Star Wars: The Force Unleashed II
North American Release Date: October 26, 2010
European Release Date: October 29, 2010
Trophies: 1 :plat:, 3 , 5 , 42
The second game sees our Jedi, Starkiller breaking the steel grip that Vader has had on him once again. He will travel the galaxy, searching for his lost love, Juno and to discover his true fate and place, and confront Vader for the last time.
Dramatically improved from the first, along with the combat and controls. You now have accurate lock on targets, and jumping to another platform will no longer make the camera and your brain spin in a 360 degree angle. The glitches have been reduced to minimal, and combatís variety has been upgraded and tweaked up.
Whatís better than having one lightsaber? Why, two lightsabers of course!
You can either slice up stormtroopers and enemies with your dual lightsabers. Itís also worth mentioning that decapitation has been added, causing your satisfaction to grow has you dig into the nitty gritty of the combat, before hitting rock bottom before you know about it.
This time around you have the ability to upgrade each and every single one of your force powers, lightsabers and abilities. The unsurpassed part though is being capable to select from a broad variety of lightsaber types. You can also now hold two different types of lightsaber. As the difficultly has increased, you will need this benefit to chop up the stormtroopers like squid.
Your force powers are precisely what you imagine they would be. You are given the power of lighting, force push, mind control, and a spoonful more of goodies to unleash. The only problem here this though that you will be at a loss as to which power to use. You will probably end up dying multiple times before you make your decision, though not because the game is unfair or exceedingly difficult, but because you have such a wide variety of choices that itís tricky to juggle all yours powers at once for each situation. In fact, there are very rare instances where you have to use a particular ability. You just end up button mashing your way through the levels, sprawling the stormtroopers like rag dolls across the room, that is if you donít slice them in half sooner than they reach the ground. Sounds like fun? Wait until you hear the next bit.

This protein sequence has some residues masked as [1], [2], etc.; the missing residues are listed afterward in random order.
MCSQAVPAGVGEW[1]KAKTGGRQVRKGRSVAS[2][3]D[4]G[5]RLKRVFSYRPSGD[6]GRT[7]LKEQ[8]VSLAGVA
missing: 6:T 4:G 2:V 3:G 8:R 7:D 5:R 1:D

You have a hidden move packed in that allows you to dig your lightsabers into the guts of your enemies before flipping them over your shoulders and into oblivion. The action may seem cool at first, but you will without question grow bored to tears of the same repetitive action time after time. You can avoid using the move, sure, but then you might be fed up of button mashingÖ.yet again.
Another issue is that you have do battle with the same enemy types over and over again. Gone are numerous foes in the first game, my young Padawan. You must learn to either assure yourself that you arenít having a seizure and having an attack of crossing your eyes, or just accept that whilst that enemy looks exactly as the same one you killed 500 enemies ago that also appeared similar, it is not the identical foe.
In a nut-shell, the gameplay in TFU II is fun, and improved in minor areas, yet hollow, as the game reveals itself as a corridor hack ní slash rather than a Star Wars game with tuned up powers to match. The superior controls and camera angles do make up slightly though. Just.
As I mentioned in the previous paragraph, our tale is as before concerning the young Jedi Starkiller. This time round though, we see him in the care of Darth Vader, who is apparently being cloned multiple times to see if can he be ďturnedĒ to the darkside. After a quick cameo appearance from his girlfriend, Starkiller makes his escape from Vader and the adventure begins.
Oh waitÖan adventure? What adventure?